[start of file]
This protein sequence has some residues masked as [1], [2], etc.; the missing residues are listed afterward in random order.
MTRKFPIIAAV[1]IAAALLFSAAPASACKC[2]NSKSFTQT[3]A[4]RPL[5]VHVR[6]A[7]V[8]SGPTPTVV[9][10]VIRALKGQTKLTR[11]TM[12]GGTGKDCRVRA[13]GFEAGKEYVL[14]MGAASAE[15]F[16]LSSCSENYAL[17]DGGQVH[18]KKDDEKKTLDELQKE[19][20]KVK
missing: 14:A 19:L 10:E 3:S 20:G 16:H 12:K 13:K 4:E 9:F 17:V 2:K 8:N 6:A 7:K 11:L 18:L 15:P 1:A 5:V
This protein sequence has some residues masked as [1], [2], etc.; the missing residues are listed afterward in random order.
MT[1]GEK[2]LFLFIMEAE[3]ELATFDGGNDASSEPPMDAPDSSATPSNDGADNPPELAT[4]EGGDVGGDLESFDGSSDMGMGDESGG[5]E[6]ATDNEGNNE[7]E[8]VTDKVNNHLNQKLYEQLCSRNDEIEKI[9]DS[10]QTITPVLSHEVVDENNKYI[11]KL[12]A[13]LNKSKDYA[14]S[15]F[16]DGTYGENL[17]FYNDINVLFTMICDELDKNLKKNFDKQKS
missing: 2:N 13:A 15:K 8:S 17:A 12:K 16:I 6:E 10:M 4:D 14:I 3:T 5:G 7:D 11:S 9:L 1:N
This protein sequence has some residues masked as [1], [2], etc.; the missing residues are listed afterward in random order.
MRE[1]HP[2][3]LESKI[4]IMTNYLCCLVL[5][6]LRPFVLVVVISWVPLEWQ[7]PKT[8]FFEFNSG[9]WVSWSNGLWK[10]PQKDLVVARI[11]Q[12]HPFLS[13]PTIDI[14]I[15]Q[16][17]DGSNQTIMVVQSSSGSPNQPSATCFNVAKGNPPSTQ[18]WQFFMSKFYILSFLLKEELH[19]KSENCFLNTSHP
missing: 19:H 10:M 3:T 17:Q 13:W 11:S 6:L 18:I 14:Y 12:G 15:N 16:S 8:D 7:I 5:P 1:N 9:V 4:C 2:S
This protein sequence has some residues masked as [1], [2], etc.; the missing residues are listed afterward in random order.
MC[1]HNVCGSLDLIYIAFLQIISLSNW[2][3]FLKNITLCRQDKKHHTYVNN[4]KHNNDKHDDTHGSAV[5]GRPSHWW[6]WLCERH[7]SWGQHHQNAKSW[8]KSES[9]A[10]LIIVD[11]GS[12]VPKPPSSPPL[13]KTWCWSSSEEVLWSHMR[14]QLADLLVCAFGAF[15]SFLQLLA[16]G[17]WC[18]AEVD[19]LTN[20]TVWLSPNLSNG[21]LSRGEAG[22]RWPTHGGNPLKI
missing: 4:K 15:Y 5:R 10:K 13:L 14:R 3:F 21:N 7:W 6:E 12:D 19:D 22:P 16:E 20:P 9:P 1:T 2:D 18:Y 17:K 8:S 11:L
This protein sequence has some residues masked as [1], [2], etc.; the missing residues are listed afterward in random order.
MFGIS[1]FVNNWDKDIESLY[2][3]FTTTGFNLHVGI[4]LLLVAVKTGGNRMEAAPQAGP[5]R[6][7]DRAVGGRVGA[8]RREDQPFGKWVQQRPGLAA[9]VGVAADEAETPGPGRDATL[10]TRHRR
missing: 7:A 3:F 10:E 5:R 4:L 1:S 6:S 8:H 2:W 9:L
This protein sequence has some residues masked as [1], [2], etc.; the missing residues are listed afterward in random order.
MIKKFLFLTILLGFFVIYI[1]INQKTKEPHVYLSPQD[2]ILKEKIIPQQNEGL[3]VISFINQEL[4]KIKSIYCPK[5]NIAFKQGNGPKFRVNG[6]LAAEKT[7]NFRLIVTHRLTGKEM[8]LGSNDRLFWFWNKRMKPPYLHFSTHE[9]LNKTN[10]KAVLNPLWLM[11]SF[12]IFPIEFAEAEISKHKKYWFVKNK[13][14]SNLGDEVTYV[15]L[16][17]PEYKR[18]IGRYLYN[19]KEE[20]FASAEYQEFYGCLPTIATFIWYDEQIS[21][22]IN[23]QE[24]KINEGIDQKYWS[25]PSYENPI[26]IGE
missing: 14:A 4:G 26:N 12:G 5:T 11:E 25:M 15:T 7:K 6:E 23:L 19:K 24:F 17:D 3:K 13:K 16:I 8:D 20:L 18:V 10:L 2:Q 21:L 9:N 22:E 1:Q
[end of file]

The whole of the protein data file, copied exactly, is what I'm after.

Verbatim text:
This protein sequence has some residues masked as [1], [2], etc.; the missing residues are listed afterward in random order.
MTRKFPIIAAV[1]IAAALLFSAAPASACKC[2]NSKSFTQT[3]A[4]RPL[5]VHVR[6]A[7]V[8]SGPTPTVV[9][10]VIRALKGQTKLTR[11]TM[12]GGTGKDCRVRA[13]GFEAGKEYVL[14]MGAASAE[15]F[16]LSSCSENYAL[17]DGGQVH[18]KKDDEKKTLDELQKE[19][20]KVK
missing: 14:A 19:L 10:E 3:S 20:G 16:H 12:K 13:K 4:E 9:F 17:V 2:K 8:N 6:A 7:K 11:L 18:L 15:P 1:A 5:V
This protein sequence has some residues masked as [1], [2], etc.; the missing residues are listed afterward in random order.
MT[1]GEK[2]LFLFIMEAE[3]ELATFDGGNDASSEPPMDAPDSSATPSNDGADNPPELAT[4]EGGDVGGDLESFDGSSDMGMGDESGG[5]E[6]ATDNEGNNE[7]E[8]VTDKVNNHLNQKLYEQLCSRNDEIEKI[9]DS[10]QTITPVLSHEVVDENNKYI[11]KL[12]A[13]LNKSKDYA[14]S[15]F[16]DGTYGENL[17]FYNDINVLFTMICDELDKNLKKNFDKQKS
missing: 2:N 13:A 15:K 8:S 17:A 12:K 16:I 6:E 10:M 4:D 14:I 3:T 5:G 7:D 11:S 9:L 1:N
This protein sequence has some residues masked as [1], [2], etc.; the missing residues are listed afterward in random order.
MRE[1]HP[2][3]LESKI[4]IMTNYLCCLVL[5][6]LRPFVLVVVISWVPLEWQ[7]PKT[8]FFEFNSG[9]WVSWSNGLWK[10]PQKDLVVARI[11]Q[12]HPFLS[13]PTIDI[14]I[15]Q[16][17]DGSNQTIMVVQSSSGSPNQPSATCFNVAKGNPPSTQ[18]WQFFMSKFYILSFLLKEELH[19]KSENCFLNTSHP
missing: 19:H 10:M 3:T 17:Q 13:W 11:S 6:L 18:I 14:Y 12:G 15:N 16:S 8:D 7:I 5:P 1:N 9:V 4:C 2:S
This protein sequence has some residues masked as [1], [2], etc.; the missing residues are listed afterward in random order.
MC[1]HNVCGSLDLIYIAFLQIISLSNW[2][3]FLKNITLCRQDKKHHTYVNN[4]KHNNDKHDDTHGSAV[5]GRPSHWW[6]WLCERH[7]SWGQHHQNAKSW[8]KSES[9]A[10]LIIVD[11]GS[12]VPKPPSSPPL[13]KTWCWSSSEEVLWSHMR[14]QLADLLVCAFGAF[15]SFLQLLA[16]G[17]WC[18]AEVD[19]LTN[20]TVWLSPNLSNG[21]LSRGEAG[22]RWPTHGGNPLKI
missing: 4:K 15:Y 5:R 10:K 13:L 14:R 3:F 21:N 7:W 6:E 12:D 19:D 22:P 16:E 20:P 9:P 1:T 2:D 18:Y 17:K 8:S 11:L
This protein sequence has some residues masked as [1], [2], etc.; the missing residues are listed afterward in random order.
MFGIS[1]FVNNWDKDIESLY[2][3]FTTTGFNLHVGI[4]LLLVAVKTGGNRMEAAPQAGP[5]R[6][7]DRAVGGRVGA[8]RREDQPFGKWVQQRPGLAA[9]VGVAADEAETPGPGRDATL[10]TRHRR
missing: 7:A 3:F 10:E 5:R 4:L 1:S 6:S 8:H 2:W 9:L
This protein sequence has some residues masked as [1], [2], etc.; the missing residues are listed afterward in random order.
MIKKFLFLTILLGFFVIYI[1]INQKTKEPHVYLSPQD[2]ILKEKIIPQQNEGL[3]VISFINQEL[4]KIKSIYCPK[5]NIAFKQGNGPKFRVNG[6]LAAEKT[7]NFRLIVTHRLTGKEM[8]LGSNDRLFWFWNKRMKPPYLHFSTHE[9]LNKTN[10]KAVLNPLWLM[11]SF[12]IFPIEFAEAEISKHKKYWFVKNK[13][14]SNLGDEVTYV[15]L[16][17]PEYKR[18]IGRYLYN[19]KEE[20]FASAEYQEFYGCLPTIATFIWYDEQIS[21][22]IN[23]QE[24]KINEGIDQKYWS[25]PSYENPI[26]IGE
missing: 14:A 4:G 26:N 12:G 5:T 11:E 25:M 15:T 7:K 6:E 23:L 19:K 24:F 17:D 3:K 13:K 16:I 8:D 20:L 18:V 10:L 2:Q 21:L 9:N 22:E 1:Q